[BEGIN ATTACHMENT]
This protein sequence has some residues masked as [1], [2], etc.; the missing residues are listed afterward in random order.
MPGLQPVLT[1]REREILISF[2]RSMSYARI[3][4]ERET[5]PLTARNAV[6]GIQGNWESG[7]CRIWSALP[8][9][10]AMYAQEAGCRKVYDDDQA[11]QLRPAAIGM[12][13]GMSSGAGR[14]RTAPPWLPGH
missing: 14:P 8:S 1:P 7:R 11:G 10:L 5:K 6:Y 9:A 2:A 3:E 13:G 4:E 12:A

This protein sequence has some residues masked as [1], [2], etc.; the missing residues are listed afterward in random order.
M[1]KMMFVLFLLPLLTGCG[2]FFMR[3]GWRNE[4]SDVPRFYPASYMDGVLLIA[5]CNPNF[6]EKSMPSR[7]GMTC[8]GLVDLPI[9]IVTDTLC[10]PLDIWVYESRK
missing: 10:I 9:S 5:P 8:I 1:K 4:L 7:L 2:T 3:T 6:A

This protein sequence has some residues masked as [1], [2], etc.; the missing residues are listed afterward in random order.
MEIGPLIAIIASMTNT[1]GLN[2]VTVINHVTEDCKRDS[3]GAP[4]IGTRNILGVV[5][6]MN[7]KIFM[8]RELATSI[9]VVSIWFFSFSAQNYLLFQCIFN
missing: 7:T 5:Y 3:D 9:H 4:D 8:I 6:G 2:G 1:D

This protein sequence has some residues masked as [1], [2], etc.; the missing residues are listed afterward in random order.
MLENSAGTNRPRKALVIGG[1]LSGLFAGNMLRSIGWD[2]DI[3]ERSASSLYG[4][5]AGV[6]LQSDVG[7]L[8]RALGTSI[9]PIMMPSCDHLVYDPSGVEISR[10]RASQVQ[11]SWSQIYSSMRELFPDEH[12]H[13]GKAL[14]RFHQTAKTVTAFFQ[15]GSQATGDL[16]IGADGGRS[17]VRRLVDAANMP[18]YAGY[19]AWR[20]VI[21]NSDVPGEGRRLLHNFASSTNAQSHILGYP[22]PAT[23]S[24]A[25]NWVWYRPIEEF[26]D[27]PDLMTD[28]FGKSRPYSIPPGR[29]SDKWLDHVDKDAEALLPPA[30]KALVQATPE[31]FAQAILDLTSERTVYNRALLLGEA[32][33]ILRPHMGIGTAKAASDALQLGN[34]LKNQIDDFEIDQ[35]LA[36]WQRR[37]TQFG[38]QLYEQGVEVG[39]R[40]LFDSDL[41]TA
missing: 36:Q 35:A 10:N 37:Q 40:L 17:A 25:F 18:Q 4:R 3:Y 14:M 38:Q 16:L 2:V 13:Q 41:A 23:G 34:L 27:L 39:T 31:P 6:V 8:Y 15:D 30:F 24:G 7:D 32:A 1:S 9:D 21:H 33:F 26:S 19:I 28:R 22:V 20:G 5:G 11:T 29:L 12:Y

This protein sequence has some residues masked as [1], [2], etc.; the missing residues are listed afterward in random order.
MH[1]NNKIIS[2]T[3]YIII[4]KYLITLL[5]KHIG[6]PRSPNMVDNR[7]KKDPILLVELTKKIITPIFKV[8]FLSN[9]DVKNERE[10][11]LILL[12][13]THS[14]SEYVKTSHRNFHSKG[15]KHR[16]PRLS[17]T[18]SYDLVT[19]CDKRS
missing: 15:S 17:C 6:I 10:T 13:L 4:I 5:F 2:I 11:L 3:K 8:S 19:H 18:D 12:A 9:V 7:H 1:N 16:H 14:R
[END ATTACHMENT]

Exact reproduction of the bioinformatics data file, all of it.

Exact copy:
This protein sequence has some residues masked as [1], [2], etc.; the missing residues are listed afterward in random order.
MPGLQPVLT[1]REREILISF[2]RSMSYARI[3][4]ERET[5]PLTARNAV[6]GIQGNWESG[7]CRIWSALP[8][9][10]AMYAQEAGCRKVYDDDQA[11]QLRPAAIGM[12][13]GMSSGAGR[14]RTAPPWLPGH
missing: 14:P 8:S 1:P 7:R 11:G 10:L 5:K 6:Y 9:A 2:A 3:E 13:G 4:E 12:A

This protein sequence has some residues masked as [1], [2], etc.; the missing residues are listed afterward in random order.
M[1]KMMFVLFLLPLLTGCG[2]FFMR[3]GWRNE[4]SDVPRFYPASYMDGVLLIA[5]CNPNF[6]EKSMPSR[7]GMTC[8]GLVDLPI[9]IVTDTLC[10]PLDIWVYESRK
missing: 10:I 9:S 5:P 8:I 1:K 4:L 7:L 2:T 3:T 6:A

This protein sequence has some residues masked as [1], [2], etc.; the missing residues are listed afterward in random order.
MEIGPLIAIIASMTNT[1]GLN[2]VTVINHVTEDCKRDS[3]GAP[4]IGTRNILGVV[5][6]MN[7]KIFM[8]RELATSI[9]VVSIWFFSFSAQNYLLFQCIFN
missing: 7:T 5:Y 3:D 9:H 4:D 8:I 6:G 2:G 1:D

This protein sequence has some residues masked as [1], [2], etc.; the missing residues are listed afterward in random order.
MLENSAGTNRPRKALVIGG[1]LSGLFAGNMLRSIGWD[2]DI[3]ERSASSLYG[4][5]AGV[6]LQSDVG[7]L[8]RALGTSI[9]PIMMPSCDHLVYDPSGVEISR[10]RASQVQ[11]SWSQIYSSMRELFPDEH[12]H[13]GKAL[14]RFHQTAKTVTAFFQ[15]GSQATGDL[16]IGADGGRS[17]VRRLVDAANMP[18]YAGY[19]AWR[20]VI[21]NSDVPGEGRRLLHNFASSTNAQSHILGYP[22]PAT[23]S[24]A[25]NWVWYRPIEEF[26]D[27]PDLMTD[28]FGKSRPYSIPPGR[29]SDKWLDHVDKDAEALLPPA[30]KALVQATPE[31]FAQAILDLTSERTVYNRALLLGEA[32][33]ILRPHMGIGTAKAASDALQLGN[34]LKNQIDDFEIDQ[35]LA[36]WQRR[37]TQFG[38]QLYEQGVEVG[39]R[40]LFDSDL[41]TA
missing: 36:Q 35:A 10:N 37:Q 40:L 17:A 25:F 18:Q 4:R 3:Y 14:M 38:Q 16:L 2:V 13:Q 41:A 23:G 34:L 27:L 39:T 31:P 6:V 8:Y 15:D 30:F 24:G 7:D 32:A 1:S 9:D 21:H 33:F 26:S 19:I 28:R 22:V 20:G 5:G 11:T 29:L 12:Y

This protein sequence has some residues masked as [1], [2], etc.; the missing residues are listed afterward in random order.
MH[1]NNKIIS[2]T[3]YIII[4]KYLITLL[5]KHIG[6]PRSPNMVDNR[7]KKDPILLVELTKKIITPIFKV[8]FLSN[9]DVKNERE[10][11]LILL[12][13]THS[14]SEYVKTSHRNFHSKG[15]KHR[16]PRLS[17]T[18]SYDLVT[19]CDKRS
missing: 15:S 17:C 6:I 10:T 13:L 4:I 5:F 2:I 11:L 3:K 8:S 19:H 18:D 12:A 9:V 7:H 1:N 16:H 14:R